Taken from "The Last Match." Reissued on LP and CD September 23, 2014 on Slumberland Records.
The Aislers Set occupy an enviable place in the pop pantheon. Brimming with drunken romanticism, sharp pop sensibilities and timeless melodies, The Aislers reveled in the history of great POP, spiking their classicist 60s-tinged tunes with pure post-punk energy and originality of bands like the Fire Engines and The June Brides. Every song is a meticulously constructed sound world, where the arrangement and instrumentation sublimely, uncannily bring each tune to completeness.
The Aislers Set began in 1998 as a vehicle for the songs of Linton, who had most recently co-led San Francisco's legendary Henry's Dress and drummed in Go Sailor with her pal Rose Melberg. With Henry's Dress she had helped guide the band from it's noise/drone beginnings to the explosive mod/punk fusion that made them such a force to be reckoned with. With The Aislers Set the original goal was just to write, record and document.
The result was the first Aislers Set album, 1998's seminal "Terrible Things Happen". During the course of recording "Terrible Things Happen", Linton was joined by some friends who became the full-band Aislers Set line-up: Alicia Vanden Heuvel on bass, Yoshi Nakamoto on drums, Wyatt Cusick on guitar and Jen Cohen on keyboards. It's this fantastic line-up that toured in 1999 and put together the second album, 2000's "The Last Match". Where "Terrible Things Happen"s synthesis of 60s mod-pop, 70s punk and 80s/90s indie flavors provided an end-of-the-century summation of where pop had been and where it was heading, "The Last Match" upped the ante even farther.
More ambitious in conception, "The Last Match" expanded the band's sound into more orchestral areas. While the songs are still driving and catchy as a fish hook, the arrangements are far more sophisticated. The instrumentation has been augmented by Jen's vintage keyboards/organs and various horns, giving the tunes the timeless feel of classic groups like the early Bee Gees, The Zombies and The Millennium. Still preferring to record in the garage where they are allowed unlimited time for experimentation, the band had no problem crafting an amazing sounding album that could have sprung fully-formed from the hallowed studios of Gold Star. This is no murky lo-fi production, but a fully-rounded and rich-sounding recording with a warm, analog sound.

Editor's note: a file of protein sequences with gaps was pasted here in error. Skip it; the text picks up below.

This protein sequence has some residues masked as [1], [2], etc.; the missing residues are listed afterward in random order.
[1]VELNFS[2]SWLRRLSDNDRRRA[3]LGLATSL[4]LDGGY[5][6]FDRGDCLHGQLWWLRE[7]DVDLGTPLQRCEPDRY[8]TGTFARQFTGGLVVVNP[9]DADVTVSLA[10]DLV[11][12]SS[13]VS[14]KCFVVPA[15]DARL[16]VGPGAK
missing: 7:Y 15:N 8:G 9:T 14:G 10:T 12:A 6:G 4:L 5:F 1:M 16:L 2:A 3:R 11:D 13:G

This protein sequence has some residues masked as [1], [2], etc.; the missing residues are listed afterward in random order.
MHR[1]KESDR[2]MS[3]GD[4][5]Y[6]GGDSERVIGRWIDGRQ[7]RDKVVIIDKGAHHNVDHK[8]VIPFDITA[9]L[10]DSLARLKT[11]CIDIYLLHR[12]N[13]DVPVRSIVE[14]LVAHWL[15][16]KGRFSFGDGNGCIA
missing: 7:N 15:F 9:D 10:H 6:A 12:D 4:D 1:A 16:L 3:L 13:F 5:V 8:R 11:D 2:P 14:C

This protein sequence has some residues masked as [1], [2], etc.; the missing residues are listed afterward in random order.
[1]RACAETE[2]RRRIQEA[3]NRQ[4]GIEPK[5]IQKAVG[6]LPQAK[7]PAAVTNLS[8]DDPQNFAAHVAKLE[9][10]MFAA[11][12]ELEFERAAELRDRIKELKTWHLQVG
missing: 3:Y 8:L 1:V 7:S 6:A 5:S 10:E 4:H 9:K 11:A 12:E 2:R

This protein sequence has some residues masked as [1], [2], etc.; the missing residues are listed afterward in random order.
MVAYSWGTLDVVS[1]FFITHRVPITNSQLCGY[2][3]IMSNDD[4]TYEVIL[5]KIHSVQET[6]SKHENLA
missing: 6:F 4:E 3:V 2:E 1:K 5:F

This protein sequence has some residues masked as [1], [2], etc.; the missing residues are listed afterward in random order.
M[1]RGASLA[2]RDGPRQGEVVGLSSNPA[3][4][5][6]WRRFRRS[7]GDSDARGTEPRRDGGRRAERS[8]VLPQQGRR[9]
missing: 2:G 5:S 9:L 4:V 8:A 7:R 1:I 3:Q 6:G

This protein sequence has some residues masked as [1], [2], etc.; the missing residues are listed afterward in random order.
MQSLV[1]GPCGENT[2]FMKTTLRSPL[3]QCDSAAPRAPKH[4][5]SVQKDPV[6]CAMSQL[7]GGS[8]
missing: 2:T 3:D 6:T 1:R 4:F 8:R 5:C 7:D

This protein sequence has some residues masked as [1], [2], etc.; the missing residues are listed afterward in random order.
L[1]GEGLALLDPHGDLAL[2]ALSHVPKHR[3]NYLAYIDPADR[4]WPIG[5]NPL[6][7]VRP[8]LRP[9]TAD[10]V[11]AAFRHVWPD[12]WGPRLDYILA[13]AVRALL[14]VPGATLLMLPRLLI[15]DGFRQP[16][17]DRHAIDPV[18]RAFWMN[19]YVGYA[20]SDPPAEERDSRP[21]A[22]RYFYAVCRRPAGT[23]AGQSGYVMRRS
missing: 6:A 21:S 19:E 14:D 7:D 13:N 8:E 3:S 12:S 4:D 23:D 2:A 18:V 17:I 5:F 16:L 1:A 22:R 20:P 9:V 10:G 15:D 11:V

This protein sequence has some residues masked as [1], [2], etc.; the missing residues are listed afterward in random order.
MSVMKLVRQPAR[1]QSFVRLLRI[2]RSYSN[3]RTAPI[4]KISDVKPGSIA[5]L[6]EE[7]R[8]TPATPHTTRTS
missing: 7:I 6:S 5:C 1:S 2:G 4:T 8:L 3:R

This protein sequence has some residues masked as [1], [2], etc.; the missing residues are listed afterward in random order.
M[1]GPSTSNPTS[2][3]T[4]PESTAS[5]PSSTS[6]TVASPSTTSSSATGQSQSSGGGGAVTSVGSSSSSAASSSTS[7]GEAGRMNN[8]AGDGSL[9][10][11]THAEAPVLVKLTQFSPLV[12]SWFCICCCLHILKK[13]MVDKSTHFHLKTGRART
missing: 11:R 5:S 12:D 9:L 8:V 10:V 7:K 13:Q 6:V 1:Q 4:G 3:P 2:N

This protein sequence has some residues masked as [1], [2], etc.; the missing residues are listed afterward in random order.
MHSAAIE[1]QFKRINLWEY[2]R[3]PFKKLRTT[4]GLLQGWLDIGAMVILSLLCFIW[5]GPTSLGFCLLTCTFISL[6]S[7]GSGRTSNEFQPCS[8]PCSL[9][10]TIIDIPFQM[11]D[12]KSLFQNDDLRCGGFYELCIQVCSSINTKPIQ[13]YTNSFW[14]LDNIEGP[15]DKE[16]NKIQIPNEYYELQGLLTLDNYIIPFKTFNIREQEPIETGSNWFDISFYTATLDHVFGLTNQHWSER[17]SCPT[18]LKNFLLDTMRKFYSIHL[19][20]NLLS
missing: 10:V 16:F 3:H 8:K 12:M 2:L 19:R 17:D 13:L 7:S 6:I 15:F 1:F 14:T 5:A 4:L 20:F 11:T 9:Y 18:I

"The Last Match" was a roaring success, garnering fantastic reviews and spurring the band to tour the US, Japan and UK multiple times, with bands (and fans) including Belle & Sebastian, Black Dice, The Gossip, Erase Errata, Comet Gain and Sleater-Kinney. The band even achieved the ultimate badge of indie honor, recording a session for the legendary John Peel. Even more, "The Last Match" established The Aislers Set as one of the most beloved indiepop bands of their generation. It was a must-listen album, one that fueled fond memories, sparked love affairs, set off spontaneous dance parties, and reminded us all of the power of songs and song-craft and POP. It's chiming guitars and indelible melodies were heard everywhere from London to Tokyo, from Glasgow to Malmo: The Aislers truly came into their own with "The Last Match."